Wonder Cabinet: The Art of Frederick Hammersley
Frederick Hammersley and the Wonder Cabinet
ALBUQUERQUE, NEW MEXICO —To say the three-day symposium Wonder Cabinet was a success would be an understatement. It was much, much more than that. I’d say it was worthy of its name: a wonder .
Working in conjunction with the Frederick Hammersley Foundation and the Tamarind Institute, the event was advertised as “Precision and Imagination, a weekend-long Wonder Cabinet, pitched squarely along the borderlands between Art & Science.” Host and co-creator Lawrence Weschler is no stranger to wonder in the world. As an author of books about artists, musicians, and scientists—and a former journalist and humanities director at NYU, he’s the perfect fit for the inaugural event in New Mexico. And with over twenty guest speakers, presentations, panel discussions, and art, the event could be summarized as a festival of awe for the amount of information covered.
But because there was so much fascinating information, it would be a disservice for me to try to unpack it all. Instead, I’ll focus in on the one topic that encouraged me to attend, artist Frederick Hammersley.
Over the three-day event there were two presentations dedicated to Hammersley and his art. Tamarind Master Printer Ash Armenta led one presentation. His discussion revolved around the progress and innovations of Hammersly’s lithographic work, noting the precision of Hammersley’s hand-written notes and unique stylistic elements found within the prints. The second presentation was by author and Director of LA Louver, Elizabeth East, and author, Dr. Joseph Traugott. Both East and Traugott provided an overview of Hammersley’s life, work, and influence.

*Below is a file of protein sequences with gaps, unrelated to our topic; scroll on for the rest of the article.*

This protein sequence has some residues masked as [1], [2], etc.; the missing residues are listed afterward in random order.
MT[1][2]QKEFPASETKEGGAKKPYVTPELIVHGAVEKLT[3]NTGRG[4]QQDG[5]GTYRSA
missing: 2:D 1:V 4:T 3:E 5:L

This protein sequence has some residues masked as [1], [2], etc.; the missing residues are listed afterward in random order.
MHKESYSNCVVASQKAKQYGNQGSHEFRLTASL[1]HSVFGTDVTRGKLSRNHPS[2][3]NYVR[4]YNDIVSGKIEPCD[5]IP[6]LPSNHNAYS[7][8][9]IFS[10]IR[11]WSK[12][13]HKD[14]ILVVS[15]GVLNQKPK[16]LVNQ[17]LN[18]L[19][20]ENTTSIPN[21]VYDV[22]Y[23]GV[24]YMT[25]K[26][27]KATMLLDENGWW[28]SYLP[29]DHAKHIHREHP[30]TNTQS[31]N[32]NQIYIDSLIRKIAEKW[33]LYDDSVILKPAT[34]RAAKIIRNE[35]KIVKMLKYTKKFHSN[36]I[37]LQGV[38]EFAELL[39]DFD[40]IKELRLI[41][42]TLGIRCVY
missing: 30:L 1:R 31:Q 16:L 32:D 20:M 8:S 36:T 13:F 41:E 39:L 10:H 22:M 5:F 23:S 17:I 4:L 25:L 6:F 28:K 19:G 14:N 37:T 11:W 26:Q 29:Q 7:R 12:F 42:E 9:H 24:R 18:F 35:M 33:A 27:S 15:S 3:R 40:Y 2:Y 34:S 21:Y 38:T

So who is Hammersley? A short word will do.
Born in Salt Lake City, Utah in 1919, Hammersley was one of the leading abstract, Hard-edge artists known as the California Classicists. After school in California and France, service in the military, and teaching, Hammersley re-located to New Mexico in 1968, first as an instructor at the University of New Mexico and then as an independent, full-time artist. He died in Albuquerque in 2009. Since his death, Hammersley has fast become one of more studied West coast artists due to his work in various fields—realism, abstract, computer, and printing, and his meticulous, almost scientific hand-written notes.
My interest in Hammersley is both personal (a favorite artist since my teenage years) and professional, as one who studies the intersection of philosophical transcedentals (unity, truth, beauty, and goodness) within education and culture. I have found Hammersley’s art a fine representation of the four transcendentals.
A quick word on the transcendentals.